Music makes us feel more powerful

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Music creates a sense of power. You might already sense this: you pop on your headset at the gym and suddenly you kick it into high gear, running farther, faster and even enjoying it. A new study shows that the effect is not in your imagination. Blasting some music, especially if it has high levels of bass makes us feel more powerful.

Getting pumped for competition

Dennis Hsu of the Kellogg school of Management at Northwestern University was inspired to study the phenomenon by watching athletes prep for competition. “The ways these athletes immerse themselves in the music – some with their eyes steely shut and some gently nodded along the beats – seem as if the music is mentally preparing and toughening them up for the competition about to occur,” noted Hsu. He wanted to know if the music helped the athlete feel more powerful and better able to compete.

”We Will Rock You” rated most powerful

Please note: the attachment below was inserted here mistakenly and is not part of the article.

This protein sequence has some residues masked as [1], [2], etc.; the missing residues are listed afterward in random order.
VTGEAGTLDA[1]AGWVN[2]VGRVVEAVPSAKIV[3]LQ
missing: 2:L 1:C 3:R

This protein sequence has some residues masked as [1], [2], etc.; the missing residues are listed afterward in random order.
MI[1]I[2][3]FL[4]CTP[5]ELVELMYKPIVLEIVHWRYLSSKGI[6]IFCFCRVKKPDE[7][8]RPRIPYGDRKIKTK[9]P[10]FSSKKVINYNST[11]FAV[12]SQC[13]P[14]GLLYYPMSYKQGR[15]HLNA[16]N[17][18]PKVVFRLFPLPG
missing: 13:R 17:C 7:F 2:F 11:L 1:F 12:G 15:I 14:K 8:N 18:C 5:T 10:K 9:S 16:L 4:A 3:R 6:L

Study participants were asked to listen to 31 different pieces of music and rate how powerful they felt after each. Researchers looked at how the songs affected three consequences of power: thought abstraction (ability to see the big picture), illusion of control (over events), and desire to make the first move in a competitive environment. The result of the study was that the songs rated most powerful by the participants also encouraged a sense of power within them. The songs actively generated the three consequences of power within the volunteers.

Bass levels particularly relevant to feeling of power

Hsu and his team then tested bass levels in music by digitally varying instrumental music. They found that the participants who listened to music with heavy bass reported higher feelings of power.

Try using music strategically

“Although significantly more research needs to be done before we can truly begin to understand music’s effects on our psychological experiences, I believe our findings provide initial evidence for the potential strategic use of music, especially in situations where people need to feel empowered,” concluded Hsu.

Source: Honor Whiteman/MedicalNewsToday


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